Review: 'Blueprint America: Road to the Future' on PBS
Streamlining the country's transportation infrastructure presents a daunting challenge, but one that must be met, says this one-hour documentary.
Blueprint America: Road to the Future,” airing tonight on PBS, is a half-inspirational, half-frustrating report that addresses the question of infrastructure through the prism of transportation in three American cities. It's a dull word, "infrastructure," but one that becomes suddenly sharper if you apply it, say, to that traffic you're sitting in. We don't just live on the land; we live on the things that separate us from the land, and move us across it.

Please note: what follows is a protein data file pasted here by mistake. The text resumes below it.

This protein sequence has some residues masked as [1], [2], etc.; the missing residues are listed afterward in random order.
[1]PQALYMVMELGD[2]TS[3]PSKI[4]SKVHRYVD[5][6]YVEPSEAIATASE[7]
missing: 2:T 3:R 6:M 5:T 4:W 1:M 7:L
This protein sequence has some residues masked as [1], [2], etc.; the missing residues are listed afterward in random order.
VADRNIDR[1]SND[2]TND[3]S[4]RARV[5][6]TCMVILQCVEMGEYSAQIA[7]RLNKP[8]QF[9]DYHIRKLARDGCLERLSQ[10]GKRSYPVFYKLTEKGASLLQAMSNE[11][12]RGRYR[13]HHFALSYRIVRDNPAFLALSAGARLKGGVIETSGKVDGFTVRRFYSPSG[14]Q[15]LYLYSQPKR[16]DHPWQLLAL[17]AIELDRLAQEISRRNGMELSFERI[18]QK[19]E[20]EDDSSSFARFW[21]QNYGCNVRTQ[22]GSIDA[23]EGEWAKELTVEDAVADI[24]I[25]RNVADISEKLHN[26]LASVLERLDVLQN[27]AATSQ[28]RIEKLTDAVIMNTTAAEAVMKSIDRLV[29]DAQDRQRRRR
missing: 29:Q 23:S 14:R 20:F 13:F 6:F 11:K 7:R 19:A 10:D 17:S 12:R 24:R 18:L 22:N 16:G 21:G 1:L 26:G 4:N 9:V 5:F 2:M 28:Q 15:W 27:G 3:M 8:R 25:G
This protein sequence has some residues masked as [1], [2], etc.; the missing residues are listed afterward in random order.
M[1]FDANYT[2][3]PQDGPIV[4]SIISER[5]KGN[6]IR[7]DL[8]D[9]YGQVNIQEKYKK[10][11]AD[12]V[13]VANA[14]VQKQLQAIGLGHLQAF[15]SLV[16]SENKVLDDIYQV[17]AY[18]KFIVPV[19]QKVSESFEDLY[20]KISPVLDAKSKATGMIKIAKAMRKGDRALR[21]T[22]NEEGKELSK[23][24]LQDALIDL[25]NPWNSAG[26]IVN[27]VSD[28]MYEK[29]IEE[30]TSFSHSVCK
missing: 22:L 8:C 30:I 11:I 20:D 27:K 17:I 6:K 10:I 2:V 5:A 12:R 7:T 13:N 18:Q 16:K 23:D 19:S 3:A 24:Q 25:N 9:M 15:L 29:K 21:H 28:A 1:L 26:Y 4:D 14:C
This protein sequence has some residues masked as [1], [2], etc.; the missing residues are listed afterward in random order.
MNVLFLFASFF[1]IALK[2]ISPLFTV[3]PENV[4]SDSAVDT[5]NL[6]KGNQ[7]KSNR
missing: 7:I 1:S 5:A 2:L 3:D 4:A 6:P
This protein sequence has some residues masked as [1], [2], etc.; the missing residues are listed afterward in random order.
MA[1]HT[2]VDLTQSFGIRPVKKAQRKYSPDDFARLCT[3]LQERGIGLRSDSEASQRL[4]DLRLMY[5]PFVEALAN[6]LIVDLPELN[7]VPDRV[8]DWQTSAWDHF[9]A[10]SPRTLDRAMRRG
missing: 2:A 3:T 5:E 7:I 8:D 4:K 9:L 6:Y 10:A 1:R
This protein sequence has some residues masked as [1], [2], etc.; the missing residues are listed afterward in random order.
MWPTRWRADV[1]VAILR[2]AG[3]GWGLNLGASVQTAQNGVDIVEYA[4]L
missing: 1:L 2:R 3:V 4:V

Host Miles O’Brien, late of CNN, locates the source of our metropolitan gridlock in a 20th century historical predilection for highways over rails and cars over streetcars -- and to the sprawl it allowed, to the delight of real estate interests and postwar homesteaders alike.
Denver is put forth as the downside of this desire, a spreading sea of houses that has eaten up smaller towns and ever wider circles of open land. New York is noted as a fundamentally green city (building goes up and not out, people walk and ride the subway), but with room for improvement. And Portland, Ore., is, if not quite heaven, as near to transit nirvana (streetcar-rich, bike-friendly) as you can find between the shining seas.
Not everyone agrees on what constitutes quality of life, which makes progress slow. ("I don't like planners planning my life," says one Oregonian of state laws that limit development.) But the hour's overwhelming assertion is that something must be done.
-- Robert Lloyd